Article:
The United States Patent and Trademark Office (USPTO) recently published supplementary examination guidelines for determining compliance with 35 U.S.C. § 112 (“the § 112 Guidelines”). Similar to the 2010 KSR Guidelines Update released last year, the § 112 Guidelines provide best practices for examiners as well as examples of compliant and non-compliant claims from recent case law. USPTO Director David Kappos noted that “[o]ptimizing patent quality by providing clear notice to the public of the boundaries of the inventive subject matter protected by a patent grant fosters innovation and competitiveness.”
The § 112 Guidelines broadly provide a three step framework for examining claims with respect to § 112, and in particular with respect to § 112, second paragraph. In the first step, claims should be interpreted in order to “fully understand the subject matter of the invention,” and “ascertain the boundaries of that subject matter.” The § 112 Guidelines remind examiners that claims pending in an application should be given their “broadest reasonable interpretation consistent with the specification as it would be interpreted by one of ordinary skill in the art.” The Guidelines stress that addressing definiteness during prosecution, when the claims can be amended and no presumption of validity exists, is far superior to addressing the issue later in the life of the patent.
The second step is determining whether the broadly interpreted claim language is definite. This involves an inquiry as to whether one of ordinary skill in the art “would understand what is claimed when the claim is read in light of the specification.” Further consideration, complete with examples, is given to the use of functional claim elements, terms of degree, subjective terms, Markush groups, and dependent claims. The § 112 Guidelines also provide information on the requirement of 37 C.F.R. § 1.75(d)(1) that claim terms have clear support and antecedent basis. Finally, the Guidelines lay out the framework for examining claims under § 112, paragraph six, including the interaction between paragraphs two and six, and implications for computer-implemented means-plus-function claim limitations.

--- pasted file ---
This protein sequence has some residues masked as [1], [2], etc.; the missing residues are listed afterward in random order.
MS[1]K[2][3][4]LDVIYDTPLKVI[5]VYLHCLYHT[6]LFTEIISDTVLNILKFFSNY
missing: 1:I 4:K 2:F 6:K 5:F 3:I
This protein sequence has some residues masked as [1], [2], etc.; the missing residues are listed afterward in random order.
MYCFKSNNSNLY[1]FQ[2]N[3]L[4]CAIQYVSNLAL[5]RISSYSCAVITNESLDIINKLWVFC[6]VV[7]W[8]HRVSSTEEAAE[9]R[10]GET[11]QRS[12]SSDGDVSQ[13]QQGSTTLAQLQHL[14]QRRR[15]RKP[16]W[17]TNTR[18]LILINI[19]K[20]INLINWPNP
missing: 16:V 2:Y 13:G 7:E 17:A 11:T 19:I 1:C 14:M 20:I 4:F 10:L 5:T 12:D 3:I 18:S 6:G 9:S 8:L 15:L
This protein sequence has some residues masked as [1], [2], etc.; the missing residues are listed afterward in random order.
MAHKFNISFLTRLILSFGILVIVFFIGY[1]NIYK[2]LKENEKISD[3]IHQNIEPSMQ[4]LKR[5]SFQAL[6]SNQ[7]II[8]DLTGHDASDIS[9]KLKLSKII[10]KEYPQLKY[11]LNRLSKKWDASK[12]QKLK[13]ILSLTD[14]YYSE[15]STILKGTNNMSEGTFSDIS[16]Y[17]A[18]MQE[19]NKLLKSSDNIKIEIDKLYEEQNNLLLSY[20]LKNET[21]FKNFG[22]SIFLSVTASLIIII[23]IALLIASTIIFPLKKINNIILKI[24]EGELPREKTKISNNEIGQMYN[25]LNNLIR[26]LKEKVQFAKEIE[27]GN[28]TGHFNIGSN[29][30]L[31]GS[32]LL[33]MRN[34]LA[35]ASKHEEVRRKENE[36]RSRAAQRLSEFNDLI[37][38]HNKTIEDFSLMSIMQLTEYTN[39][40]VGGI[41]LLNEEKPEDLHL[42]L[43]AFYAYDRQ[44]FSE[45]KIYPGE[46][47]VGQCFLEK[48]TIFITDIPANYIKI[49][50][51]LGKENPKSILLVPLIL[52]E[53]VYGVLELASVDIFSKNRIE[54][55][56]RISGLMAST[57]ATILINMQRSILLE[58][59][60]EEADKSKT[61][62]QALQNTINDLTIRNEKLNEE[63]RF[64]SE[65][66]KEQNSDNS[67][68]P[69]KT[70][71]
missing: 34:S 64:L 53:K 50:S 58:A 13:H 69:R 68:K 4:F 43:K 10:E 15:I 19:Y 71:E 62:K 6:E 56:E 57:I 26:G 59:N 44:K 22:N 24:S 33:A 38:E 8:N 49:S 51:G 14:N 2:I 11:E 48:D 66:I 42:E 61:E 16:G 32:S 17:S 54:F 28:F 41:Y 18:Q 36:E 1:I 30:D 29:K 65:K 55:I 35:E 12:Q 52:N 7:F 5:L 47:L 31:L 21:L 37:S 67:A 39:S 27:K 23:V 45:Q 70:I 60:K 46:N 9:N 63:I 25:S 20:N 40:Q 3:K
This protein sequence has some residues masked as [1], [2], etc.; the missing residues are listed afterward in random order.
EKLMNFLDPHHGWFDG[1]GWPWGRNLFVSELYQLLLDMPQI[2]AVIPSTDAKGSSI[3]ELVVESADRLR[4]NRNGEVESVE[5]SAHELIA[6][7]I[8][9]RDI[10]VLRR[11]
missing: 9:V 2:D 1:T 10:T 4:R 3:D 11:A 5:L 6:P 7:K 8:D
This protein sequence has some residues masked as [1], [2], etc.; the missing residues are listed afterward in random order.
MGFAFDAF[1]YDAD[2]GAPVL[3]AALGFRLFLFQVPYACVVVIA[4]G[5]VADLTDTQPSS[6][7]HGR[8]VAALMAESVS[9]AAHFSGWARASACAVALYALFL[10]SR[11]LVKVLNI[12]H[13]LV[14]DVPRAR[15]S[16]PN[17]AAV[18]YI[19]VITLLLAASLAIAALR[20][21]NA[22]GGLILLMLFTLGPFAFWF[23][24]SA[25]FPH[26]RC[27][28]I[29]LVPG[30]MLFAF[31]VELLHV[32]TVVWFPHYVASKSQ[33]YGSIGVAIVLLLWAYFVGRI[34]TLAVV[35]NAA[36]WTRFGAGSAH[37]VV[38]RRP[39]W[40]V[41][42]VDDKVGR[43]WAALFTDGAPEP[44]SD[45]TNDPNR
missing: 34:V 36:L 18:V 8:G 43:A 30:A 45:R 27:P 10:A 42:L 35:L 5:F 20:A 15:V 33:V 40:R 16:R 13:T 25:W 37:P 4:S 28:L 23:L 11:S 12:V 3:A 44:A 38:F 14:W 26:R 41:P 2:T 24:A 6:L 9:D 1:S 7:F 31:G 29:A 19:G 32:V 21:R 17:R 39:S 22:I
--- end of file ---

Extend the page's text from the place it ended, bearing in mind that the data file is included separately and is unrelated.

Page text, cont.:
The third step in the § 112 analysis is resolving indefinite claim language. Here, the § 112 Guidelines stress best practices for examiners including establishing a clear record through explanation of adopted claim interpretations. Principles of compact prosecution are also encouraged. These include opening “lines of communication” with applicants by conducting an interview before resorting to an indefiniteness rejection. The Guidelines also recommend that examiners review “each claim for compliance with every statutory requirement for patentability in the initial review of the application and identify all of the applicable grounds of rejection in the first Office Action to avoid unnecessary delays.” Finally, examiners are reminded to include claim interpretations in their reasons for allowance if the record is at all unclear on the issue.
The § 112 Guidelines published in the Federal Register on February 9, 2011, and the USPTO will accept public commentary on the guidelines for 60 days. While the USPTO is quick to note that these guidelines do not represent substantive rulemaking, they do provide an insight into the practices that the USPTO wants examiners to adopt during prosecution. Much like the 2010 KSR Guidelines Update, the § 112 Guidelines should prove to be a useful aid to applicants and practitioners when drafting claims or arguing § 112 rejections.